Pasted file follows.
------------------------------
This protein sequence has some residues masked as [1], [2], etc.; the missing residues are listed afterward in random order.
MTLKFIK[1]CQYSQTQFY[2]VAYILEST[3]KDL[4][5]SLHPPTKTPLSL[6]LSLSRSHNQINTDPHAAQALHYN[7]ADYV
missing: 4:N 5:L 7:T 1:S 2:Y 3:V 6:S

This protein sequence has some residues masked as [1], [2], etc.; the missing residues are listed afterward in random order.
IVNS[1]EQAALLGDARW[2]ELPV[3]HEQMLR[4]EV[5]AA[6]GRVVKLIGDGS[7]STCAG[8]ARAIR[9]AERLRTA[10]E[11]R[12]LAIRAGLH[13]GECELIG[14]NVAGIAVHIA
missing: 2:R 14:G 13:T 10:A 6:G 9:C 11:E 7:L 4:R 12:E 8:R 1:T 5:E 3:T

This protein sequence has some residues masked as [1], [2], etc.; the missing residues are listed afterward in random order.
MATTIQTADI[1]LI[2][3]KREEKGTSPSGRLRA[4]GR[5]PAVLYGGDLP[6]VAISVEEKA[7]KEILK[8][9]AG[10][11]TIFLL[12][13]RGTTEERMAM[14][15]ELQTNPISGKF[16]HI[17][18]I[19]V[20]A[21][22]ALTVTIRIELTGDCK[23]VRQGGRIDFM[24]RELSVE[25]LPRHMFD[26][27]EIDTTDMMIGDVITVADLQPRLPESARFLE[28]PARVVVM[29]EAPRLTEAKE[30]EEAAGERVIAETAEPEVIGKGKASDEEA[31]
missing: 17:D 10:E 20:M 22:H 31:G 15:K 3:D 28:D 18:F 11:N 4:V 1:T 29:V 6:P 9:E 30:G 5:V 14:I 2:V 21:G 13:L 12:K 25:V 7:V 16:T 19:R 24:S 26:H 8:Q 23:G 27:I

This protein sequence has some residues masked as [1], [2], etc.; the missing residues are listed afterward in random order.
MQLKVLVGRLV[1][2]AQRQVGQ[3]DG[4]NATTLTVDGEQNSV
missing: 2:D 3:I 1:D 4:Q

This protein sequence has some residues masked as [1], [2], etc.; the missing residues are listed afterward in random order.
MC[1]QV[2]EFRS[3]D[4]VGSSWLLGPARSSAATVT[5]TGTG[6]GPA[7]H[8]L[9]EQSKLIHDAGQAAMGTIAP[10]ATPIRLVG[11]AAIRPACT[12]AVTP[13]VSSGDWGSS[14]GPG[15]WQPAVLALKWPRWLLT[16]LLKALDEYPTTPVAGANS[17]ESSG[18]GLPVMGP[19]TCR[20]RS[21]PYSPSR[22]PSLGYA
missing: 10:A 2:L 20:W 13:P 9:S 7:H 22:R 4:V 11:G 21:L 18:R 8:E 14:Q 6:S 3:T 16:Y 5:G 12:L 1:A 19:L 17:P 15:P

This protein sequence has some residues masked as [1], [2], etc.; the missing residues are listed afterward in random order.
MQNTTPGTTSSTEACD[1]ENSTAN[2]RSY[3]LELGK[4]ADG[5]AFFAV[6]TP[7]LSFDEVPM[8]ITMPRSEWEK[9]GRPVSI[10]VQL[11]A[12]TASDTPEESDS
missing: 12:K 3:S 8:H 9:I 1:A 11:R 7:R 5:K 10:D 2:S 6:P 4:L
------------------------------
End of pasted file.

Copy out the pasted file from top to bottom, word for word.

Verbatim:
This protein sequence has some residues masked as [1], [2], etc.; the missing residues are listed afterward in random order.
MTLKFIK[1]CQYSQTQFY[2]VAYILEST[3]KDL[4][5]SLHPPTKTPLSL[6]LSLSRSHNQINTDPHAAQALHYN[7]ADYV
missing: 4:N 5:L 7:T 1:S 2:Y 3:V 6:S

This protein sequence has some residues masked as [1], [2], etc.; the missing residues are listed afterward in random order.
IVNS[1]EQAALLGDARW[2]ELPV[3]HEQMLR[4]EV[5]AA[6]GRVVKLIGDGS[7]STCAG[8]ARAIR[9]AERLRTA[10]E[11]R[12]LAIRAGLH[13]GECELIG[14]NVAGIAVHIA
missing: 2:R 14:G 13:T 10:A 6:G 9:C 11:E 7:L 4:R 12:E 8:R 1:T 5:E 3:T

This protein sequence has some residues masked as [1], [2], etc.; the missing residues are listed afterward in random order.
MATTIQTADI[1]LI[2][3]KREEKGTSPSGRLRA[4]GR[5]PAVLYGGDLP[6]VAISVEEKA[7]KEILK[8][9]AG[10][11]TIFLL[12][13]RGTTEERMAM[14][15]ELQTNPISGKF[16]HI[17][18]I[19]V[20]A[21][22]ALTVTIRIELTGDCK[23]VRQGGRIDFM[24]RELSVE[25]LPRHMFD[26][27]EIDTTDMMIGDVITVADLQPRLPESARFLE[28]PARVVVM[29]EAPRLTEAKE[30]EEAAGERVIAETAEPEVIGKGKASDEEA[31]
missing: 17:D 10:E 20:M 22:H 31:G 15:K 3:D 28:D 18:F 11:N 4:V 1:T 29:V 6:P 9:E 30:G 5:V 14:I 2:V 21:G 13:L 12:K 25:V 7:V 16:T 19:R 24:S 26:H 8:Q 23:G 27:I

This protein sequence has some residues masked as [1], [2], etc.; the missing residues are listed afterward in random order.
MQLKVLVGRLV[1][2]AQRQVGQ[3]DG[4]NATTLTVDGEQNSV
missing: 2:D 3:I 1:D 4:Q

This protein sequence has some residues masked as [1], [2], etc.; the missing residues are listed afterward in random order.
MC[1]QV[2]EFRS[3]D[4]VGSSWLLGPARSSAATVT[5]TGTG[6]GPA[7]H[8]L[9]EQSKLIHDAGQAAMGTIAP[10]ATPIRLVG[11]AAIRPACT[12]AVTP[13]VSSGDWGSS[14]GPG[15]WQPAVLALKWPRWLLT[16]LLKALDEYPTTPVAGANS[17]ESSG[18]GLPVMGP[19]TCR[20]RS[21]PYSPSR[22]PSLGYA
missing: 10:A 2:L 20:W 13:P 9:S 7:H 22:R 4:V 11:G 21:L 18:R 8:E 14:Q 6:S 3:T 16:Y 5:G 12:L 1:A 19:L 17:P 15:P

This protein sequence has some residues masked as [1], [2], etc.; the missing residues are listed afterward in random order.
MQNTTPGTTSSTEACD[1]ENSTAN[2]RSY[3]LELGK[4]ADG[5]AFFAV[6]TP[7]LSFDEVPM[8]ITMPRSEWEK[9]GRPVSI[10]VQL[11]A[12]TASDTPEESDS
missing: 12:K 3:S 8:H 9:I 1:A 11:R 7:R 5:K 10:D 2:S 6:P 4:L